Here is a mouth click. It is about 75 milliseconds long.

Onset Comparisons

One of the characteristics of impulse noises is the fast onset of the noise and the quick rise to the maximum amplitude. So for the following images, I zoomed in 10x, that is, we now see the detail in a tenth of a second (100 milliseconds) in the space we were seeing a whole second. This is so we can see the time it takes for the onset of the sound.

Here is the “Yip” zoomed in. It may be only 110 milliseconds long, but almost all of that is the comparatively gentle onset of the Y sound.


Here is the mouth click zoomed in. Even though the mouth click looks a lot more sudden than the verbals in the images above, check it out when zoomed in. It still doesn’t have the almost instantaneous onset of the mechanical sounds.


So we can compare the above with a mechanical sound, here is the plastic buckle zoomed in. The amplitude rises to its maximum within just a couple of milliseconds.

Impulse Sounds and the Acoustic Startle Response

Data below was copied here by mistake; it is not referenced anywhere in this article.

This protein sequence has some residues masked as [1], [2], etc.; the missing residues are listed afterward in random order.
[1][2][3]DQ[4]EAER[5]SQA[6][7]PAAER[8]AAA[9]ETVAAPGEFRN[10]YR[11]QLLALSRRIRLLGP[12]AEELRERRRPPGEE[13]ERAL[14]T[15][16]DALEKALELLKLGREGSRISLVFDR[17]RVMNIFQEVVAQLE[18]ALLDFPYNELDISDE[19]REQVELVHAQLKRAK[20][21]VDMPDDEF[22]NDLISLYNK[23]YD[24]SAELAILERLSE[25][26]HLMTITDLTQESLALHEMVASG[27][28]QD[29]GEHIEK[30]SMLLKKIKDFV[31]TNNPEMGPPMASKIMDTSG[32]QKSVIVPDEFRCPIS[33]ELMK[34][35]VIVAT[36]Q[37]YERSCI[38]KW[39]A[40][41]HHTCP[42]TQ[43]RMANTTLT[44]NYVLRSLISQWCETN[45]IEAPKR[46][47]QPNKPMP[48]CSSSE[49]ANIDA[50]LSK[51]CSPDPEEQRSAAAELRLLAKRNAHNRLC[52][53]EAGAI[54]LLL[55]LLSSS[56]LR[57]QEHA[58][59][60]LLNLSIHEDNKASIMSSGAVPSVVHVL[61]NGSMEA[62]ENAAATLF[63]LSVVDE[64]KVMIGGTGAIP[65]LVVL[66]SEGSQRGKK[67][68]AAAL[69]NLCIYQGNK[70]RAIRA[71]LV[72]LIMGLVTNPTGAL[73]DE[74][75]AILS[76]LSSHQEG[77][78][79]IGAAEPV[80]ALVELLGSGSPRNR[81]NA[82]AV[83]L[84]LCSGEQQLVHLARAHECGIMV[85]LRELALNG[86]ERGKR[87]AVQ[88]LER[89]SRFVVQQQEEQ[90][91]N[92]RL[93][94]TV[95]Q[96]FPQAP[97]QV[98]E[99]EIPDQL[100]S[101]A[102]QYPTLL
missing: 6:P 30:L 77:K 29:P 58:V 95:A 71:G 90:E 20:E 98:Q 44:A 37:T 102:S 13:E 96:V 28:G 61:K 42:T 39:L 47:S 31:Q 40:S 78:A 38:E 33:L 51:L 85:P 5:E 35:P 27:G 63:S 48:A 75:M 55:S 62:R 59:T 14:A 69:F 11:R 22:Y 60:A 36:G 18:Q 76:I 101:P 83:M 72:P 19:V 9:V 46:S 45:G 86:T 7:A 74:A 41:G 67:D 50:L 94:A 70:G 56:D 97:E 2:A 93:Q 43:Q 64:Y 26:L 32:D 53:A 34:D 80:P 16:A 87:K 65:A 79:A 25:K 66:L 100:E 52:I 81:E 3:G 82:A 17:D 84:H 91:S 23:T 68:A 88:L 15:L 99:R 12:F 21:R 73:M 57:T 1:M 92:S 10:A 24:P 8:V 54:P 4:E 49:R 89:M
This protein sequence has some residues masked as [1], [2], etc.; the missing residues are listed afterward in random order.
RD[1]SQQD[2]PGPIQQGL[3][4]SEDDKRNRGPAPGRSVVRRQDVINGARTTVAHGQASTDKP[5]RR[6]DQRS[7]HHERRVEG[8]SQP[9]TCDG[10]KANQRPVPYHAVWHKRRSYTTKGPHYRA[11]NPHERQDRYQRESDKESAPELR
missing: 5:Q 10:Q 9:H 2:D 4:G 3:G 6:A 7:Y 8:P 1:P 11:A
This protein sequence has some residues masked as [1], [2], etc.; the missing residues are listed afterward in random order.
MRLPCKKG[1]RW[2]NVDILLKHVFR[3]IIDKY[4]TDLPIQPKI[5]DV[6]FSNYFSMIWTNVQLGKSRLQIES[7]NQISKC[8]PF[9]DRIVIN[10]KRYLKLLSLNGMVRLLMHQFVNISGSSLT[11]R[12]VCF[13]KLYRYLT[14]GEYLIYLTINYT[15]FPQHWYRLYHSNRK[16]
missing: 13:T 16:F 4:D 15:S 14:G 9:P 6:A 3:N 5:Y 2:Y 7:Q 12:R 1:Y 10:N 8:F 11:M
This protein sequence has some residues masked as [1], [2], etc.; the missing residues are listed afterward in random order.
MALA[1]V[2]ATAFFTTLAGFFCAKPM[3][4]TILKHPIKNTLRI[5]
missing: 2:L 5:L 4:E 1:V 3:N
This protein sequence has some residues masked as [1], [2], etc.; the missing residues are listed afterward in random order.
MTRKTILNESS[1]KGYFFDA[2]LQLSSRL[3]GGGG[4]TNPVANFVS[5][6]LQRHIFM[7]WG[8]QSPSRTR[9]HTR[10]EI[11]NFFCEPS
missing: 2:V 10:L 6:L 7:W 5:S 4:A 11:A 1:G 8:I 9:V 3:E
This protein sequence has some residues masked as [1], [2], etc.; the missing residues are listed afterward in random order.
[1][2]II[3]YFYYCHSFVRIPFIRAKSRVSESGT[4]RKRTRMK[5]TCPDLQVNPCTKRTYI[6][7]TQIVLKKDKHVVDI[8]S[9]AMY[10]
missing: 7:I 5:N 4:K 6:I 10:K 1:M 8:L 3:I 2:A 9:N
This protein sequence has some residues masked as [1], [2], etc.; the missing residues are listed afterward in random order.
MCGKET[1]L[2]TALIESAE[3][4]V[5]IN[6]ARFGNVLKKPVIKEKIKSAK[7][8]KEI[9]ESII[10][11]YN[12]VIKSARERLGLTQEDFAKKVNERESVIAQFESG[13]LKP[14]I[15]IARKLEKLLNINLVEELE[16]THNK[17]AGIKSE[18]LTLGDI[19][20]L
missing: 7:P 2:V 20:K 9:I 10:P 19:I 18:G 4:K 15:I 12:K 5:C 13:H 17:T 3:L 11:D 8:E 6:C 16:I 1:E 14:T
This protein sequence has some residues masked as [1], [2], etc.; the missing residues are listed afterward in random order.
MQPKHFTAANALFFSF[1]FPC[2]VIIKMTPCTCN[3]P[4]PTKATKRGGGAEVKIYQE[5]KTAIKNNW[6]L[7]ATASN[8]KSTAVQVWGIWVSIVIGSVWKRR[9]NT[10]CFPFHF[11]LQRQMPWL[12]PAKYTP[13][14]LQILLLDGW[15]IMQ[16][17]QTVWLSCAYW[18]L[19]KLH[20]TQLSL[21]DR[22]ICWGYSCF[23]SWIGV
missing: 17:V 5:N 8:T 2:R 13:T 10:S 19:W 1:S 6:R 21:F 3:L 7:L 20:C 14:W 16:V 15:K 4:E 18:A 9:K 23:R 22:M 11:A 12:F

I’ve shown graphically how much faster mechanical clicks start than our verbal noises. Here’s why I am focusing on that fast onset.

Mammals have a reflex called the startle response. It can be triggered by a sudden noise, an unexpected touch, or even a purely visual stimulus (think of a silent jump scare on a computer or movie screen). But it is so commonly triggered by noise that that variety has its own term: the acoustic startle response.

In the startle response, the body responds with a rapid extension, then flexion of several muscles. (In humans, these often center on the head, neck, and shoulders, but also extend down to the legs. You probably can summon the kinesthetic memory of your shoulders tensing when you have been startled. If you were sitting down, the quick muscle movement of your legs made you jump out of your seat a little as well.) The criteria for an acoustic stimulus to trigger a startle response have been studied in several species, although not in dogs that I can find. The criteria to acoustically evoke the startle response in rats are 1) that the sound reaches full intensity within 12–15 milliseconds (0.012—0.015 seconds) of its onset, and 2) that the sound is about 80-90 decibels (Ladd et al, 2000). Many texts note that quick onset is essential to the startle response. If a sound is equally loud at its peak but takes more time to rise to that volume, it won’t trigger a startle.